is it possible to describe information security processes and not confuse anyone

Over the more than 8 years of Solar JSOC’s existence, an incredible number of documents from completely different customers (from banks to large energy holdings) have passed through us. And, regardless of the scale, almost everywhere it was the same: a bunch of inoperable outdated internal documentation that no one uses, because it is difficult, unreadable, and in general – Nibiru. This, of course, did not suit us, but nothing could be done, because the documents were not ours. But the work of an external SOC is highly dependent on how “mature” staff on the customer’s side is responsible for cybersecurity. This is not a game with only one goal, when we give a notification, but it is “swallowed” by the Black Hole. As a result, an instruction in pictures in clear BPMN notation was born. She is a comic for adult uncles, she is a playbook she is Goga, she is Zhora

What’s in the playbook

As written above, a playbook is a graphical diagram displayed in a visually understandable BPMN notation, where the roles of the participants, their actions (activities), gateways, data flows and everything that the authors of the notation have come up with are spelled out. In order for all consumers to understand the scheme in general, we sign each graphic display with the most understandable and capacious term (yes, we have a huge internal glossary of this, just 47 sheets).

From the vastness of the Internet
From the vastness of the Internet

Conventionally, playbooks can be divided into two types: technical and business. The first describes the process flow when working with an incident and is directed to the customer’s response team. The second is a description of the chain of departments involved in the incident, and its consumer is rather line management. But, as Buzz Lightyear said, “infinity is not the limit.” We began to combine both of these options in playbooks with an indication of the execution time of each of the operations, making the process a little more transparent for business units.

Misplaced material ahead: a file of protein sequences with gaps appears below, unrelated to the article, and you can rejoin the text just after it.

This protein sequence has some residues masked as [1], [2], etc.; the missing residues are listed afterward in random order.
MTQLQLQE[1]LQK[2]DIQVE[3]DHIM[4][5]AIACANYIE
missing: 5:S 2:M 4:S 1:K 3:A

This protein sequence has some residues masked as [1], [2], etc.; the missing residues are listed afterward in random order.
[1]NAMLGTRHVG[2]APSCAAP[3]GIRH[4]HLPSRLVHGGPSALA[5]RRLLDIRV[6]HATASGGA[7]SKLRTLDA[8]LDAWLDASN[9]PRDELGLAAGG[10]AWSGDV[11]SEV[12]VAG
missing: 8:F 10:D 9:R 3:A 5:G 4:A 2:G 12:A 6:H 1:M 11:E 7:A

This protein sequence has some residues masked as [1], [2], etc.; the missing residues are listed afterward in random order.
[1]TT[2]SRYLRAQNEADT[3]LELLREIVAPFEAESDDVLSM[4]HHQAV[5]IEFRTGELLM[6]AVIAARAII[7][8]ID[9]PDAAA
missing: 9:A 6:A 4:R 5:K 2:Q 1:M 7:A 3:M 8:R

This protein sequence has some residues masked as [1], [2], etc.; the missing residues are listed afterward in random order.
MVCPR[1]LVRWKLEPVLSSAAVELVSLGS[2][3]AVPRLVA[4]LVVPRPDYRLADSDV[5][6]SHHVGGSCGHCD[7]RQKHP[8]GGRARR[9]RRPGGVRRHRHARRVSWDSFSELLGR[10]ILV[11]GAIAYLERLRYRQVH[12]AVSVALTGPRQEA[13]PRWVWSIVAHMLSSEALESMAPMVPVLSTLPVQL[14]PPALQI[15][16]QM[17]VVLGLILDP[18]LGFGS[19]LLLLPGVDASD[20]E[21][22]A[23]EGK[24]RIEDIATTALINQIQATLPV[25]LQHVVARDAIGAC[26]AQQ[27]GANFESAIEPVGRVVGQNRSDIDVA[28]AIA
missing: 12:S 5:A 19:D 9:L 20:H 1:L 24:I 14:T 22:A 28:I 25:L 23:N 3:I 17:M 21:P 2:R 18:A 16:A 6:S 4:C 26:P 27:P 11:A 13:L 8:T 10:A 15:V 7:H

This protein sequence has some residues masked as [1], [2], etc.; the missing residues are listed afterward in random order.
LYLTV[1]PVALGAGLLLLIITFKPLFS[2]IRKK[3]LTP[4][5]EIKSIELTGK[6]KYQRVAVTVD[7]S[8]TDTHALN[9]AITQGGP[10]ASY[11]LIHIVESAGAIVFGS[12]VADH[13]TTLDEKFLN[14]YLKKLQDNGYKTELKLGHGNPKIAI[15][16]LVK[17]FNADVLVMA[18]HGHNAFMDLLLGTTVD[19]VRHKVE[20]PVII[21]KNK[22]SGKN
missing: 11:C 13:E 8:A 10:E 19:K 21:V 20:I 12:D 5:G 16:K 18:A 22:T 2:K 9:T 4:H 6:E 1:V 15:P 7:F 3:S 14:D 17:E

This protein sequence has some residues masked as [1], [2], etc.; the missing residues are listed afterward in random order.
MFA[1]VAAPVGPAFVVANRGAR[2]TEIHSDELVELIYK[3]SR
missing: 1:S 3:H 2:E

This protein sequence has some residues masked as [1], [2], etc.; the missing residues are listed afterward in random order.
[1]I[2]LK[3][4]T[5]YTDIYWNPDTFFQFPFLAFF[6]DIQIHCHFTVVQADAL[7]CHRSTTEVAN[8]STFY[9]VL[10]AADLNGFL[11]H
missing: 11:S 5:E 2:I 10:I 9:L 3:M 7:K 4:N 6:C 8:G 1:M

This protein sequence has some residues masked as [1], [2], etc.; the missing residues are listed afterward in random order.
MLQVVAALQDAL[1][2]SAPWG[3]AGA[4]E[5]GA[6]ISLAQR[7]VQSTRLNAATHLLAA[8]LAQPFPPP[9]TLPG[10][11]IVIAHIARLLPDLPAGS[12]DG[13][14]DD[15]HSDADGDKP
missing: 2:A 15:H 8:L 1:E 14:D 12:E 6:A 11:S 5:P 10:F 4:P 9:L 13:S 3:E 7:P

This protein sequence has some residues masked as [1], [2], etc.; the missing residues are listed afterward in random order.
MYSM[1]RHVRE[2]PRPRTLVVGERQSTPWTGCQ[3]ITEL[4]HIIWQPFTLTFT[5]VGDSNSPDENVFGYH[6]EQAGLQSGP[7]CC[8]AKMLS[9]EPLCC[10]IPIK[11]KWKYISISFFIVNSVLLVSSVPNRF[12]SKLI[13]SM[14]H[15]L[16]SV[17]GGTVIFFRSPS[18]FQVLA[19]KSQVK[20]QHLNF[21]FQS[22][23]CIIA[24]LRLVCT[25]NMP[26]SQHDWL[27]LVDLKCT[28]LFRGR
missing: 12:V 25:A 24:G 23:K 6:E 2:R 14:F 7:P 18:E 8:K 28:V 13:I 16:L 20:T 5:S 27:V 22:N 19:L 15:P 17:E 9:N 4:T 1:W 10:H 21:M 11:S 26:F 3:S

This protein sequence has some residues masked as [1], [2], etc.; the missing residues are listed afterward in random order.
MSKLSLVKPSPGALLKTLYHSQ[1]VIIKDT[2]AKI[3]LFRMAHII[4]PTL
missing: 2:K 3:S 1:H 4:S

We were forced to come to an indication of an internal SLA when economic security divisions appeared in our life as information consumers. We have launched a pool of scripts aimed at controlling international phone calls for VoIP. And yet they represent SEB employees in the same way? Feedback is not for these great guys. What got there is gone. In addition, they often do not know what exactly needs to be done from the point of view of information security. Hence, a more detailed detailing of actions for each of the participants in the process appears: where to go, what to do at one stage or another and how quickly. Everything is transparent: here is the information for entry, here is a list of actions, here is the time for which they must be performed, here is the way out. The result is practically a charter, which describes all the nuances of interaction between departments. But it is necessary to make a reservation that this will work exactly in the case when the ESS and the information security service have a single management (and this, as a rule, is the case).

What could go wrong

But there are “a few” pitfalls here. A playbook in our understanding is a description process information security incident response. And processes should always have an owner. And here it is, the first stone: which process to choose – large-block or consisting of many blocks?

In the first case, many actions are concentrated in the hands of one employee at once. There are usually not very many such blocks in a company, and it is always easier to find the owner of a process. But this approach, alas, does not provide a sufficient level of decomposition.

From this point of view, splitting processes into small blocks is more convenient – you can determine a specific action for a specific person. But then how to find this person? But what if one of the many owners doesn’t want to change the process for the sake of cybersecurity? Or will he not want to work in the imposed SLA?